Wouldn’t it be possible to keep the drawing tool but limit it to very small places? It doesn’t really make sense to use it for large places anyway but it is very useful if someone wants to create a place for a local park or a garden/yard, for example for projects like those:


Often doesn’t mean always, I couldn’t find it even for mine pretty big town, they’re not online, only maps with boundaries or cadastre maps that can’t be uploaded, so why would anyone need to draw them on different sources and not on iNat? What’s the point of it if it just complicates the life of those who create places for good, why exactly you need 3 places a day and not e.g. 1 a week? Isn’t it pretty obvious that it will slow down place creating without interrupting with it, why kill the practice whatsoever?
Why not delete useless places that are called wrong and were created automatically?
That’s the town I drew:, and that’s what iNat had and still has for it: Shouldn’t it be a bigger problem than drawing tool?


Places created in Ontario, Canada, are undoubtedly contributing to the problem. For example, there are three conflicting versions of the “District of Thunder Bay,” which covers 104,000 square kilometres in Northwestern Ontario:

Only the third one has the correct boundaries. The second one is just a huge rectangle more or less centred on the city of Thunder Bay. The first one is (I think) the default…but it has convoluted - and incorrect - lines wandering across and around the islands in Lake Superior. The result is, observations from Mission Island Marsh - one of Thunder Bay’s most important natural areas - are not captured by a search for the standard place Thunder Bay - which doesn’t include Mission Island - but only by the community-curated Thunder Bay Judicial District - which does. I suspect these sorts of gaps in the mapping are contributing to the creation of community-curated places that wouldn’t need to exist if standard places were better defined.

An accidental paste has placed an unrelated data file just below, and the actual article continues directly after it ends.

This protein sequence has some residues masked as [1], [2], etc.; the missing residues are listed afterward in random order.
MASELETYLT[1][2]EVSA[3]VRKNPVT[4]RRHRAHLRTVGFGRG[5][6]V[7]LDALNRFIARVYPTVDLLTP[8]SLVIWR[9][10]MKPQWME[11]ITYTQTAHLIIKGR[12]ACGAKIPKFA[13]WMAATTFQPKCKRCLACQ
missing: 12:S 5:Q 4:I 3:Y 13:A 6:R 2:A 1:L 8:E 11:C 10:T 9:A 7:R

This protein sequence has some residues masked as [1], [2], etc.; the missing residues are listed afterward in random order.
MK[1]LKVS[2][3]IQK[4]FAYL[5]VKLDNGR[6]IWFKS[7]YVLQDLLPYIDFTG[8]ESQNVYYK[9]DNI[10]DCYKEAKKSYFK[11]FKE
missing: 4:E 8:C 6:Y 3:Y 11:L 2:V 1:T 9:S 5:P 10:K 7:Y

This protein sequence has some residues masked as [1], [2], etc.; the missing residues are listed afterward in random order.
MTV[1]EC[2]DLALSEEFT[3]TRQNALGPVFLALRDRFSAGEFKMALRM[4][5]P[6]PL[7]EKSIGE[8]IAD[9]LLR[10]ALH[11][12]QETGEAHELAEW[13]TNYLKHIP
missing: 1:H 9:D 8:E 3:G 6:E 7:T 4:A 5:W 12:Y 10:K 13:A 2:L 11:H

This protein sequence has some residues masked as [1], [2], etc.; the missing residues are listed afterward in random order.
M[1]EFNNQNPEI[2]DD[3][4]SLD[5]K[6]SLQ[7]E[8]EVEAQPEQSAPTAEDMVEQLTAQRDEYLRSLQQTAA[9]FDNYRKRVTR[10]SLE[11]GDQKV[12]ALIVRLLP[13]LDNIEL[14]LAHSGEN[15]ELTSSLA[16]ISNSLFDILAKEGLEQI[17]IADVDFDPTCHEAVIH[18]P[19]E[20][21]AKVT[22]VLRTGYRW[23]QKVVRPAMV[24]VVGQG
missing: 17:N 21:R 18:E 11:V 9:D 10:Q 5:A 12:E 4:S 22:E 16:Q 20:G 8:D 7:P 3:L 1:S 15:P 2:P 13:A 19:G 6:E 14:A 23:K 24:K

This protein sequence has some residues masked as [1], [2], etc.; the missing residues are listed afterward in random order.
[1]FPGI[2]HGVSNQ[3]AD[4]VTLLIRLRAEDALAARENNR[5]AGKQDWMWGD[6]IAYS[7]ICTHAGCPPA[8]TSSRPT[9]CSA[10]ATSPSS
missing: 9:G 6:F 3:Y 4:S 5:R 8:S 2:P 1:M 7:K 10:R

Ontario’s Territorial Division Act and associated regulation specify that boundaries continue from any geographic township over water to the limits of the province. So, this affects any county or district fronting on the Great Lakes (and Hudson Bay in the case of Kenora). There’s no need for fiddly, inaccurate drawing around islands. Incidentally, Ontario electoral districts follow the same rules.

iNat admin could lighten the load on the servers by consolidating these conflicting upper tier places into one standard territorial division in the system.


That has been explained by the iNat staff: the specific problem here is not the existence of too many places, but the creation of new ones, particularly the subsequent indexing of all observations within the area. That’s what causes so much burden for the servers

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That’s not quite the whole story.
Every observation “knows” which places contain it.

Creating a new place means both checking to see which observations occur in it, but also it means writing the new place id to every observation inside the place. So creating a new place is a burden, but so is changing the boundaries of an existing place, and also removing a place, because all those processes require updating the list of place_ids.
Incorrect places are a problem whether you keep them or whether you delete them: keeping them means continuing to check for new obs in them, but deleting them means removing the place_id from all the existing observations, so a small continuous burden, or a larger one-time burden.


boundaries for Korolyov do exist in OpenStreetmaps: so you could get those boundaries in KML format via the Overpass API. see using either of the scripts noted in that post and replacing the relation ID to the ID for Korolyov (184109), i was able to export a KML file that i was able to load into QGIS: